- Defendants who have a prior conviction for certain serious violent felonies.
- Conviction for a sex crime that requires them to register as a sex offender
- Two or more prior convictions for HS 11360 sale/transportation of marijuana
- Defendants who knowingly sold, attempted to sell, or offered to sell or furnish marijuana to someone under 18; and
- Defendants who imported or attempted or offered to import into California, or transported or attempted/offered to transport out of California for sale, more than 28.5 grams of marijuana or more than four grams of concentrated cannabis.
- IS NOT eligible for an Deferred Entry of Judgment sentence,
- DOES require registration as a drug offender,
- IS NOT eligible for Proposition 36 diversion sentence.
- Under Proposition 36: When you are convicted of a “nonviolent drug possession offense,” the court must suspend the imposition of the sentence, grant probation, and require the defendant to participate in and complete a court-approved drug treatment program as a condition of probation.
Depending on the circumstances, an experienced and diligent attorney, like the attorneys of the Aizman Law Firm, will evaluate your case and assess the most effective legal defenses to assist in negotiating a possible charge reduction, or if applicable, dismissal of the charges. Below are possible legal defenses to a charge under Health & Safety Code Section 11360:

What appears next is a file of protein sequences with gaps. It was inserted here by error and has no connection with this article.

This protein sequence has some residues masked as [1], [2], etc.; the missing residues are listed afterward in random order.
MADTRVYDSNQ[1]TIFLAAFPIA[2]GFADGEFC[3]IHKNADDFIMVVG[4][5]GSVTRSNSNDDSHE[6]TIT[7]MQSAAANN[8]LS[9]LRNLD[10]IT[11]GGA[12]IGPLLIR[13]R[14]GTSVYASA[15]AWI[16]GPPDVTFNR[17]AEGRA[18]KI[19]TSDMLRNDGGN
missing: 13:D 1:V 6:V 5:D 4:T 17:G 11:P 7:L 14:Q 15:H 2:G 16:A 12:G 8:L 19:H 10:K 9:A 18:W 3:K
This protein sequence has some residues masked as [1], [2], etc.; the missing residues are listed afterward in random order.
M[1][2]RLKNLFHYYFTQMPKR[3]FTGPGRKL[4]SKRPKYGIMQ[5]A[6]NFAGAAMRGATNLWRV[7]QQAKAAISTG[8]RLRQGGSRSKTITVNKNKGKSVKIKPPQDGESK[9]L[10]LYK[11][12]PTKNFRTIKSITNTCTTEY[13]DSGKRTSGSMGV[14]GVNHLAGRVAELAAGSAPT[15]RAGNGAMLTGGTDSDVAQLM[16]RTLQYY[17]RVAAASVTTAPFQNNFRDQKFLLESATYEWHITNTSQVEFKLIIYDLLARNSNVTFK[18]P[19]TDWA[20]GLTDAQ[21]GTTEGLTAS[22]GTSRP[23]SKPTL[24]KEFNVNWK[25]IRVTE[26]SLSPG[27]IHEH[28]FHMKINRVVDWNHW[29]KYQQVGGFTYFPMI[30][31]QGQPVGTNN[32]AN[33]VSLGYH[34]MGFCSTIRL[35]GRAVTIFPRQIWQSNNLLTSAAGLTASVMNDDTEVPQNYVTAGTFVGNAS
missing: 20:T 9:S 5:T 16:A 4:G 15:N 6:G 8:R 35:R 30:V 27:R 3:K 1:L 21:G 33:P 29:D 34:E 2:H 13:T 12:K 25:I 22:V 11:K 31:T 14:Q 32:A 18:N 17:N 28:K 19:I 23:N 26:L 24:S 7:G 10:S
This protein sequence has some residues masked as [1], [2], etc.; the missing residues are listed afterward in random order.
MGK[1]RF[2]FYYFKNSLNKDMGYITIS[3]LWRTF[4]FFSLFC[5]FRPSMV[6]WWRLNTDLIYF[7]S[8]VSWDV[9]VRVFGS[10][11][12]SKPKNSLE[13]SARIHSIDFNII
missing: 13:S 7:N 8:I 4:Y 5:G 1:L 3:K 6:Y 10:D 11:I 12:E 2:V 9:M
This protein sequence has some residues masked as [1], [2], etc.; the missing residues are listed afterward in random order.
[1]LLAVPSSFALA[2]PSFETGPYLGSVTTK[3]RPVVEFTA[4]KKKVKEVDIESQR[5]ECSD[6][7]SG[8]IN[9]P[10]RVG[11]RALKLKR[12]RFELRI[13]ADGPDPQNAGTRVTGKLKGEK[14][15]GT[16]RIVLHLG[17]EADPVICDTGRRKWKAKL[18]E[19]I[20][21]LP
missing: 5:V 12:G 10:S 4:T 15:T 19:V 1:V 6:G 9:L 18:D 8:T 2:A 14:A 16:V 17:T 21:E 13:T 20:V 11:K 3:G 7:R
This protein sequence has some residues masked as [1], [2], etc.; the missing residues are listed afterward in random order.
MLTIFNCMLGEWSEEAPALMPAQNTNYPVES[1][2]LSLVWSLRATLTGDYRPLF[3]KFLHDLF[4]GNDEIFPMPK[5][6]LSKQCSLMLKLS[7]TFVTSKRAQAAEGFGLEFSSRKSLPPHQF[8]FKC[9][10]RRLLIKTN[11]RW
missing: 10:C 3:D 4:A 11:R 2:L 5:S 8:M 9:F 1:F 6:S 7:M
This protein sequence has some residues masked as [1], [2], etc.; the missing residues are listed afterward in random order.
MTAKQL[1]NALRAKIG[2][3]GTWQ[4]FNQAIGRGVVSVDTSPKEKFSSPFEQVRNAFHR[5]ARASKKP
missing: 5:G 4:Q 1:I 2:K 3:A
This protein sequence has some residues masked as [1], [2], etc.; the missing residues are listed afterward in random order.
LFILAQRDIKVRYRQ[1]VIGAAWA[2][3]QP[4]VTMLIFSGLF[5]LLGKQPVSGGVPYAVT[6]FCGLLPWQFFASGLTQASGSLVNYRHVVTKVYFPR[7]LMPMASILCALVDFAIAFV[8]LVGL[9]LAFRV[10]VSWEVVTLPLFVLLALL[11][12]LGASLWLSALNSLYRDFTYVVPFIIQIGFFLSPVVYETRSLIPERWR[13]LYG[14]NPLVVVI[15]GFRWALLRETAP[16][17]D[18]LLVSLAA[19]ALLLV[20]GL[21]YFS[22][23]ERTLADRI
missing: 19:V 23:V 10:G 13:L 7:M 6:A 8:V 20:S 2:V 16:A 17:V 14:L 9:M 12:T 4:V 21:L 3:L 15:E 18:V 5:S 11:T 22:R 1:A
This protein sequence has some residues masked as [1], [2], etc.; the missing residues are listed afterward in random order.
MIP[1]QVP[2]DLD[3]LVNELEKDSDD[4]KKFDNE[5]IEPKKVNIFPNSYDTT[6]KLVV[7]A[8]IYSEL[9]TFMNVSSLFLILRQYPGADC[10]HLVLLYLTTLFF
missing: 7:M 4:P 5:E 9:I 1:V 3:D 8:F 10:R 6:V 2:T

- THE MARIJUANA WAS FOR PERSONAL USE.
- If the marijuana that you were transporting was for your own personal use AND you did not intend to sell7 the marijuana, then the charge may be reduced to a simple possession charge. Also, depending on the amount of marijuana found, the charge may be significantly reduce, or dismissed altogether.8 Under these circumstances, a skillful attorney can argue to the prosecutor that, the fact that the marijuana was for your personal use, with no intent to sell, a charge under Health & Safety Code section 11360 would be improper.
2. YOU ARE THE PRIMARY CAREGIVER OF SOMEONE AUTHORIZED TO USE MEDICAL MARIJUANA.